GWR 9581 (Formerly 5043) Wheelchair and Buffet Progress 2020.
Progress Update February 2020
Work on 9581 has moved on a phase, with most of the more spectacular jobs, i.e. rebuilding the bodysides and roof, now more-or-less finished. With the onset of winter weather the LNER Group’s workforce has been concentrating on the interior of the carriage.
Photographs 1-5 shew stages in the refurbishment of the floor. As supplied from Swindon in 1928, our carriage, then known as 5043 was fitted with a floor joist arrangement appropriate to its status as an 8 compartment 3rd with side corridor and 2 toilets. These joists lasted in their original form to the present day despite the subsequent removal of most of the compartment walls. The floor, constructed of 1” thick T&G softwood overlaid with a GWR standard layer of sawdust and adhesive (known colloquially as “compo”) was not considered strong enough for 9581 because the point loading of wheelchairs is considerably higher than that of standing passengers. The old floor was therefore carefully removed in small sections and immediately replaced with panels cut from 18mm “Buffalo Board”;-a high quality resin bonded grade of plywood intended for just this use. A second layer in larger panels will be added at a later date to add even more strength to the finished floor. The T&G was mostly still in good condition and re-used in constructing the internal walls (as described below). The joists were found mainly to be in very good condition despite their 90 year age, but a small number needed repair, and five extras were added to suit 9581’s new arrangement of internal walls.
Photos 6-13 concentrate on the internal walls. As of 8th Feb these are now all made and in place ready to receive their fittings, once the rest of the heavy construction work is finished. Whilst the size of the door frames and corner posts dictated the use of new timber, we had enough suitable T&G softwood, mostly saved from 5043’s internal walls and floor, plus a little left over from previous projects to construct both end walls for the saloon, the entire kitchen, and part of the toilet. Unfortunately we ran out of recycled timber leaving one end and the side of the toilet to be made from Buffalo Board;-at least it’s strong enough to support the several handrails and baby changing unit that will be required WC fittings!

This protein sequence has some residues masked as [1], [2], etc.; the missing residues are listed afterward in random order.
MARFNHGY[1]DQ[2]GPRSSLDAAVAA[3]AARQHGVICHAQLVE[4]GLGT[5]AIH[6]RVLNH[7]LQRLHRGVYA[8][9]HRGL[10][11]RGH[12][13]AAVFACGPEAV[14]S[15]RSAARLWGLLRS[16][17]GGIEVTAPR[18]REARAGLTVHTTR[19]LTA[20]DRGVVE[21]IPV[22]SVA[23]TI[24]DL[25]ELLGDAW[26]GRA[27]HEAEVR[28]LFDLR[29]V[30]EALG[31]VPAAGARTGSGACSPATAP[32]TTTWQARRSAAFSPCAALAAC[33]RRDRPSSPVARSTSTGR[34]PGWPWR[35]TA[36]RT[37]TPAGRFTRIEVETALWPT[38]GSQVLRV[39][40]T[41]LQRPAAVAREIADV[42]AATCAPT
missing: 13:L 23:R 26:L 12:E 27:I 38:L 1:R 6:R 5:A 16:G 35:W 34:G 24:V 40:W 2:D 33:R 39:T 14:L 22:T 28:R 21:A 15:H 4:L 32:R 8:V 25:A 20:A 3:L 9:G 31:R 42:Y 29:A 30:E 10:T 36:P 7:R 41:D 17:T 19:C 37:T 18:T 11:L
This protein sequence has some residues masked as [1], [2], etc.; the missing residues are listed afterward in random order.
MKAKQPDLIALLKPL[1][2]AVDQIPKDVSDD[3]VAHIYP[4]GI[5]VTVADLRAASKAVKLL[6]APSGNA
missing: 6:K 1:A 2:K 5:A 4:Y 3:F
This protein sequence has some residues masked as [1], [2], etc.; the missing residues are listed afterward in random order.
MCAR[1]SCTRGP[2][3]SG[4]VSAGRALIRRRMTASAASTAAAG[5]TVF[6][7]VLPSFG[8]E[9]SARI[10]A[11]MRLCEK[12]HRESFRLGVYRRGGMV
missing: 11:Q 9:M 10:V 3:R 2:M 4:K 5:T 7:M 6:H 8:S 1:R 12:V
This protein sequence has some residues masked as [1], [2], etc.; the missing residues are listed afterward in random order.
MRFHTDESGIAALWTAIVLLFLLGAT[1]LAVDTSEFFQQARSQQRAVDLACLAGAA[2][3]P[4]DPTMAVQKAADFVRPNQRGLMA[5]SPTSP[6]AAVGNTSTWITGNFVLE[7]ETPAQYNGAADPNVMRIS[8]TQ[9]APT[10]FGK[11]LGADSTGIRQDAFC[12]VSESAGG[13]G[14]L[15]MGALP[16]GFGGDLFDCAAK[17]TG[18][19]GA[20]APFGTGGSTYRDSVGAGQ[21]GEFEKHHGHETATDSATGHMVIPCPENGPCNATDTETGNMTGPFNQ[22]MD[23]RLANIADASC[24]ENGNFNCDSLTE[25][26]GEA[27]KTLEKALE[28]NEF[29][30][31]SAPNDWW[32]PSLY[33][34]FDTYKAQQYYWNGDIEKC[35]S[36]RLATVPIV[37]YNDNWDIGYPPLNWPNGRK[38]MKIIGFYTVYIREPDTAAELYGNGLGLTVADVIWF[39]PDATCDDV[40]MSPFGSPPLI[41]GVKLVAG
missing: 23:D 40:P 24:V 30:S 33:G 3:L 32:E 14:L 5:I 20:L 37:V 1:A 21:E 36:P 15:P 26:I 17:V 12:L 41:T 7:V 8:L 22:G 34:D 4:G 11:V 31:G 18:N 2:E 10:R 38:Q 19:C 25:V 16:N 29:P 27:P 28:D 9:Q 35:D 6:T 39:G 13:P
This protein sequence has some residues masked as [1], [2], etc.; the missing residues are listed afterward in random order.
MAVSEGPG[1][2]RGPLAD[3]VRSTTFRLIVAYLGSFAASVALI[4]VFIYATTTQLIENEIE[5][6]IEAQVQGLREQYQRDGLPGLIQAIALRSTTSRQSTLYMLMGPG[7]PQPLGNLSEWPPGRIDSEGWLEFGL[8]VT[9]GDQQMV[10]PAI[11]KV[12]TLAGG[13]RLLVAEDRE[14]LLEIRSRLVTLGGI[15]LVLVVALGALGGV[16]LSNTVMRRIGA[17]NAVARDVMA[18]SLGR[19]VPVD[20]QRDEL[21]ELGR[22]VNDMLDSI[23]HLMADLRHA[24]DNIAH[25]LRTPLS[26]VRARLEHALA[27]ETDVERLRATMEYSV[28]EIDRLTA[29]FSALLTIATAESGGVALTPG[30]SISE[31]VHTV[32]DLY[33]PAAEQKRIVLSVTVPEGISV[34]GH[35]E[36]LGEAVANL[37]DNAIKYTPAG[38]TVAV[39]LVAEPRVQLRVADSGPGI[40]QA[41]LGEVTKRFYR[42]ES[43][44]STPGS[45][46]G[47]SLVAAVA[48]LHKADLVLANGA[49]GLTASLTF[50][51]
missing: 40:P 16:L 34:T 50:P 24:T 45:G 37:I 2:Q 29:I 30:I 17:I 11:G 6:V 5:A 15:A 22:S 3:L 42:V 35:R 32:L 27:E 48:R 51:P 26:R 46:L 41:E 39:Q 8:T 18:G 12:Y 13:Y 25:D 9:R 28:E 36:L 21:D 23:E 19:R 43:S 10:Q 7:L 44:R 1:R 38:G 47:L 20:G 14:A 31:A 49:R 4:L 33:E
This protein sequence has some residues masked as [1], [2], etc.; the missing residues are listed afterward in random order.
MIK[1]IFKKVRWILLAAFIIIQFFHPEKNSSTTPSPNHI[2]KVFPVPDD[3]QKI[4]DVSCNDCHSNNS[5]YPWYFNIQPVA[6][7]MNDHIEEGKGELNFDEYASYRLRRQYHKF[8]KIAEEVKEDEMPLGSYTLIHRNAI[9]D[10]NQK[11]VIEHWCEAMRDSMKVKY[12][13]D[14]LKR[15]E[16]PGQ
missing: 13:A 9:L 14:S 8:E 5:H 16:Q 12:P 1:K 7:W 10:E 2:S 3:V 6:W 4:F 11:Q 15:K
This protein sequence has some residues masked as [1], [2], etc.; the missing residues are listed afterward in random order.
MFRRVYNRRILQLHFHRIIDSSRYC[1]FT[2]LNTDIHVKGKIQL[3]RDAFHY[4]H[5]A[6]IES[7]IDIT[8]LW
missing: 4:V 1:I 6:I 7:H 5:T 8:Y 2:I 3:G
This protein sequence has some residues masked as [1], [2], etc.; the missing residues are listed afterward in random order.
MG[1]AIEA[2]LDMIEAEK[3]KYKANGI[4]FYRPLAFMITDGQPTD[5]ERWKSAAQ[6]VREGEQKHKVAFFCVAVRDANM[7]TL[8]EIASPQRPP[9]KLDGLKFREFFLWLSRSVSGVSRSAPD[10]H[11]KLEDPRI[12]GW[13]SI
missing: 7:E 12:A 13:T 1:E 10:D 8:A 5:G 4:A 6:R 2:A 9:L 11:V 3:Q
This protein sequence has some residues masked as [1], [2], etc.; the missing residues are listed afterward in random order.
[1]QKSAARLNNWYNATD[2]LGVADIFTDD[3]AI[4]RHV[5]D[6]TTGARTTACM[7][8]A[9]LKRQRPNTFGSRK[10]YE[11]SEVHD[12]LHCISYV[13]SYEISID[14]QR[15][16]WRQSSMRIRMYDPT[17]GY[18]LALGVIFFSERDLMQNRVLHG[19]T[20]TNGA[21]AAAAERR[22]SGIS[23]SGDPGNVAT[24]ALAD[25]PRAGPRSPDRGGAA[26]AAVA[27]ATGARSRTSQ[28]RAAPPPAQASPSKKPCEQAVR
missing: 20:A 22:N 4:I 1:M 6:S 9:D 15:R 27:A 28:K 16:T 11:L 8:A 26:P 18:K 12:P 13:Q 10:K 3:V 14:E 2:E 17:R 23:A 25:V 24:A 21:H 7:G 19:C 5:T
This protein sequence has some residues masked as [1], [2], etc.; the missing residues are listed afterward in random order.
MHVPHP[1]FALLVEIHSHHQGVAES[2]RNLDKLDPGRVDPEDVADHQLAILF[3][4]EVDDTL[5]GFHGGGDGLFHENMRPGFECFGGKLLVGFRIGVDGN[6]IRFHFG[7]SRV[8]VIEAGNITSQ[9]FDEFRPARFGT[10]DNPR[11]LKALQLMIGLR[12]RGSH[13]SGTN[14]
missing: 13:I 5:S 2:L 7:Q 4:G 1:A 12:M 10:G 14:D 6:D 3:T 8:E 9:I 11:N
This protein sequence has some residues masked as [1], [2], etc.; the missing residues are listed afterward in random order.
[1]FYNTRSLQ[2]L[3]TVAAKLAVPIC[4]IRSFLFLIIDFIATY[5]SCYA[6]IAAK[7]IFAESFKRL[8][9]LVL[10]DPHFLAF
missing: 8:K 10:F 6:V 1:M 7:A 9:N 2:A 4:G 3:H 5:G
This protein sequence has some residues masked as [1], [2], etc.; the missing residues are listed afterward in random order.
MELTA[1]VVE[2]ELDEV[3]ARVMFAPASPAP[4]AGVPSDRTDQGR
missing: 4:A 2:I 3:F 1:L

Photo 14 shews some of this fitting out work; - it’s the frame for the kitchen ceiling. Part of this ceiling has to be lowered to accommodate the water tank that can just be seen resting on its steel supports, anybody taller than 6’ 6” in their safety boots will have to duck their heads!
Photo 15 was taken in the passenger saloon. The two horizontal strips of timber above the windows are the top and bottom edges of the wiring conduits that will run along both sides of the entire carriage. This conduit will be finished with a thin plywood cover and painted white to match the ceiling. In the background a short length of steel conduit can also be seen, this was put there to prove that the legally required communication chain will fit neatly below. The customary notices threatening a £5 fine for improper use will “decorate” the wiring conduits.